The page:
Trials and Tribulations of Covid-19 in Africa

My Thought and Experience with Covid-19

Part 1 By Meme Writes 2020

If, like me, you have had first-hand experience of the effects of Covid-19 and are forced to change your lifestyle, you’ll probably be counting down the days until you can live without its effects again!

I am going to share in parts how people have been affected differently by the outbreak of the disease. In part ,1 I will do a “fly past” over the general effects of Covid-19, and in part 2, I will zoom into Africa and look at how this disease has and still is negatively affecting the ordinary man. I will explore some business practices which have, for time immemorial, downplayed the importance of the ordinary African man. In part 3, I will look at Covid-19 may have negatively or positively affected some households on a personal level.

What is Covid-19?

Severe Acute Respiratory Syndrome Corona Virus Disease of 2019 which is commonly referred to SARS Covid-19 or simply Covid-19 is a pandemic that gripped the world in early 2020 and brought many countries to their knees. The fast-spreading disease was first detected in Wuhan, China, in November 2019 hence its name: Covid-19.

From endemic to pandemic

The World Health Organization (WHO) the monitor of the world’s health always steps in when there is a threat to the health of humans across the world. When the disease broke out in China it was declared an endemic but quickly became a pandemic. What is the difference? When a disease breaks out and affects a certain area or community and is contained within that community, it is endemic. However, when containment fails and it leaks into other countries and spreads to all corners of the world, it becomes a pandemic. According to the Longman Dictionary for Advanced Learners, “A Pandemic is a disease that affects almost everyone in a large area.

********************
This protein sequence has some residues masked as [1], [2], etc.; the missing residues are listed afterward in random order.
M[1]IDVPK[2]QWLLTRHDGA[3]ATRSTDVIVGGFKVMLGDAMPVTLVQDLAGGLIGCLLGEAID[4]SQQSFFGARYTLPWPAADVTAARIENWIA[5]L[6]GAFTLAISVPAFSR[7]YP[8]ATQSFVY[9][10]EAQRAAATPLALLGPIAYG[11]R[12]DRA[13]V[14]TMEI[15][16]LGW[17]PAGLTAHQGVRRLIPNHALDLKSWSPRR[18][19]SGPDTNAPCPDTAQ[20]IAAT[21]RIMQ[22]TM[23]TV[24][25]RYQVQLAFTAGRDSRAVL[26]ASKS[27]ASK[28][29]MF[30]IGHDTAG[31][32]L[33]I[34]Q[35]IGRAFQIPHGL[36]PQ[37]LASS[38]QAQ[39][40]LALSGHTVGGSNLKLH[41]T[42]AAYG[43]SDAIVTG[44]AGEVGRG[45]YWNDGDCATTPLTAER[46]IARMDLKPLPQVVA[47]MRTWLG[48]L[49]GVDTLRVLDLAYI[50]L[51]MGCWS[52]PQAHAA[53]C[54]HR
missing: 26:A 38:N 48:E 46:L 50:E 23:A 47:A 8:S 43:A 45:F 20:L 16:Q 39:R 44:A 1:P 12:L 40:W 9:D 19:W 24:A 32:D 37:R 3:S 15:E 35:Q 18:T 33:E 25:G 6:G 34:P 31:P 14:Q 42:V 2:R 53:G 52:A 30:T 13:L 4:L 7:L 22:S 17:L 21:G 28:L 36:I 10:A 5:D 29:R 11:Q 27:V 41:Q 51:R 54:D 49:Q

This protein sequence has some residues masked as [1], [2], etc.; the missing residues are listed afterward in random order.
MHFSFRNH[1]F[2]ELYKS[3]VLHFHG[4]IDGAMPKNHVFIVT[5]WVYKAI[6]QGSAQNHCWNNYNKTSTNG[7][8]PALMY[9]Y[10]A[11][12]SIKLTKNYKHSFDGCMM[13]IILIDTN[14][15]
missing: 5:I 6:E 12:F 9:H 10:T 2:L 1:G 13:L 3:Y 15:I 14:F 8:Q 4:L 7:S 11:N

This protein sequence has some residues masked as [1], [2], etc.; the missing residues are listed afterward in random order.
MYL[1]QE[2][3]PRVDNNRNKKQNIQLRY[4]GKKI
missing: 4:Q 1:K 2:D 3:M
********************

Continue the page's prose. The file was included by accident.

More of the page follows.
By April 2020 the rate of infection around the world was unbelievable.

The rate of infection for Covid-19 was unbelievable from the onset; it swept across the world in record time and the world witnessed country after country going into lockdown as governments were forced to put a stop all movement for weeks or even months depending on the severity and threat of the disease. The world was taking a hard knock from this disease.  Therefore, the lockdowns were meant to slow the spread of the disease by keeping people apart and “socially distanced.”

The New Normal!

The screening of travellers, quarantine periods, social distancing and masking up became the new normal across the world with the hope of cutting down the spread of the disease. These are currently the best survival tactics since no vaccine or cure has been found. Doctors and scientists have been working around the clock in search of a vaccine or a cure without any known breakthroughs.

So, when Covid-19 hit our streets, there was only one possible play: go into hiding! This, however, has had its own effects behind the scenes. The biggest one was that people would not be able to physically go to work and for many it was, thankfully, possible to work from home. This is something that is common in countries like France where they encourage what they term “Télé-travail” where one works from home on most days and only checks into work occasionally. All communication with the workplace would be done via emails or phone calls. This way of working is good for the environment as it reduces pollution and its effects because there would be fewer commuters on the road. It was, definitely, easier for countries that were already employing this way of working to mostly continue operating. Even their schools were able to continue digitally.